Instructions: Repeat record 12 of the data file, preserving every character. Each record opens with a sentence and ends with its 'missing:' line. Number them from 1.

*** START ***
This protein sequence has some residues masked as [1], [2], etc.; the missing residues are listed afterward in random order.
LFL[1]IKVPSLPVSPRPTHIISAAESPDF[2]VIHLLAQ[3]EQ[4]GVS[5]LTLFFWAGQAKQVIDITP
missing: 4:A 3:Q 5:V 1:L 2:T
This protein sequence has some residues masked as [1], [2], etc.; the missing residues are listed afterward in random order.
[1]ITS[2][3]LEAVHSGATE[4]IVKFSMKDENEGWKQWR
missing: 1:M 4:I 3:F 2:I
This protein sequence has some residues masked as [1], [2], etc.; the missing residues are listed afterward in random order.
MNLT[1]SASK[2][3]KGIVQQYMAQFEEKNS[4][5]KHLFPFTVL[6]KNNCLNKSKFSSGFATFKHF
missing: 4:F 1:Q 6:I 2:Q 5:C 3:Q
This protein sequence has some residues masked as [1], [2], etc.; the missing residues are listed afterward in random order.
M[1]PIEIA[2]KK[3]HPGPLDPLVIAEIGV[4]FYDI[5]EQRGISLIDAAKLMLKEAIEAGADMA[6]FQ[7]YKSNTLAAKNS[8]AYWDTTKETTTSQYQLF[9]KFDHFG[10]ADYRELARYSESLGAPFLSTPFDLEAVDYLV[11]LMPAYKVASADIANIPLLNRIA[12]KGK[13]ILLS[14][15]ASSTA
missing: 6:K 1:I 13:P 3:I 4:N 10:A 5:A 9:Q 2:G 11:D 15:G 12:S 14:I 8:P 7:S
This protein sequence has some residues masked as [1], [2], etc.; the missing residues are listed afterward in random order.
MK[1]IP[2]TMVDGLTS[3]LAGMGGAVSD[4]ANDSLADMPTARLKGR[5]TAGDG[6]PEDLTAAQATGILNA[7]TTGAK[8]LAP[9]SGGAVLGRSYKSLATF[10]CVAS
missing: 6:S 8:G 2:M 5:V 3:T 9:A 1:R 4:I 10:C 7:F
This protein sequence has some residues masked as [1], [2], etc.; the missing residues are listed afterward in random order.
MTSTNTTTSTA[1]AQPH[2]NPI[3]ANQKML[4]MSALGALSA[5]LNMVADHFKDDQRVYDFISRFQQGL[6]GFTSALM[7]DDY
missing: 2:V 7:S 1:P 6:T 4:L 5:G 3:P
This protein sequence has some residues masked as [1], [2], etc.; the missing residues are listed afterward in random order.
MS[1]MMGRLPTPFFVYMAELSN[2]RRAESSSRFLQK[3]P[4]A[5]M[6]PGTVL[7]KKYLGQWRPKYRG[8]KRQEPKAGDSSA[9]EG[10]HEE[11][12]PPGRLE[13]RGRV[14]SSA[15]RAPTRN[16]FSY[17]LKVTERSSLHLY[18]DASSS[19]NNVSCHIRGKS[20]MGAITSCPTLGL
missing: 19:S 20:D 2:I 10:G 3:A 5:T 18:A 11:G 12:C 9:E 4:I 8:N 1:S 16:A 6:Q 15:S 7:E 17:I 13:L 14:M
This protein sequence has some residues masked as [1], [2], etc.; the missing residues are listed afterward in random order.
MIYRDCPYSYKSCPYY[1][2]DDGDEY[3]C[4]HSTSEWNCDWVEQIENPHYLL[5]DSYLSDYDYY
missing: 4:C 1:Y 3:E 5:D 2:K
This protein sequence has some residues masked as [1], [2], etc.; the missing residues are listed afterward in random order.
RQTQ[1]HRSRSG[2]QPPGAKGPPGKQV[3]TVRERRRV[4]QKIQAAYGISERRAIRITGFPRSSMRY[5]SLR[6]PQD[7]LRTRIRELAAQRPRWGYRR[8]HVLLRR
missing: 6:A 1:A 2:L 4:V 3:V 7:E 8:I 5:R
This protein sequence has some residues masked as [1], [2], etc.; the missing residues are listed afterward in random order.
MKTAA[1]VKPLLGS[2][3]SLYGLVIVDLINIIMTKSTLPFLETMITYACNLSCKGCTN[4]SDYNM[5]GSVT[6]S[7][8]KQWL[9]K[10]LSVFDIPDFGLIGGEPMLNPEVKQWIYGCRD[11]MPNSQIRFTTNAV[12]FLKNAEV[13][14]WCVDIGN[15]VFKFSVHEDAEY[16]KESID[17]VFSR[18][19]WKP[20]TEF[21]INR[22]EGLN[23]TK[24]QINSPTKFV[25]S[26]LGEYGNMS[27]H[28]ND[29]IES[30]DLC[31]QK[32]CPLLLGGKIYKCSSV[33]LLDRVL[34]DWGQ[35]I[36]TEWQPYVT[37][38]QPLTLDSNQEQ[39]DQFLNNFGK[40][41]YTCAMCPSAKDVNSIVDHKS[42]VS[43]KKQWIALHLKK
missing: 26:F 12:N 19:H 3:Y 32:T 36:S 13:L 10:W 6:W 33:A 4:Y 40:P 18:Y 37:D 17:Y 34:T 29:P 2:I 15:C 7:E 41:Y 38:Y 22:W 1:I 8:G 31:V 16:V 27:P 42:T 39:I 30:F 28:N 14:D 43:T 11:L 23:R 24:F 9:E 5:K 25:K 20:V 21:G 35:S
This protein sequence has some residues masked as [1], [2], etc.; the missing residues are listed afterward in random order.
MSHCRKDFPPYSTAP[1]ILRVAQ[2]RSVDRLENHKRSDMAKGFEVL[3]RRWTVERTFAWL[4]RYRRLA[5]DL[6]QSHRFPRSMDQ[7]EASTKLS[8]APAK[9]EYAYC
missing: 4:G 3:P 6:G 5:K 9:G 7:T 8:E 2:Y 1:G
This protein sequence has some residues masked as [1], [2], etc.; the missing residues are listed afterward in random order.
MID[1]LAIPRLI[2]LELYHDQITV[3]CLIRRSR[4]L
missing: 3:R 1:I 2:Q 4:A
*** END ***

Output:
This protein sequence has some residues masked as [1], [2], etc.; the missing residues are listed afterward in random order.
MID[1]LAIPRLI[2]LELYHDQITV[3]CLIRRSR[4]L
missing: 3:R 1:I 2:Q 4:A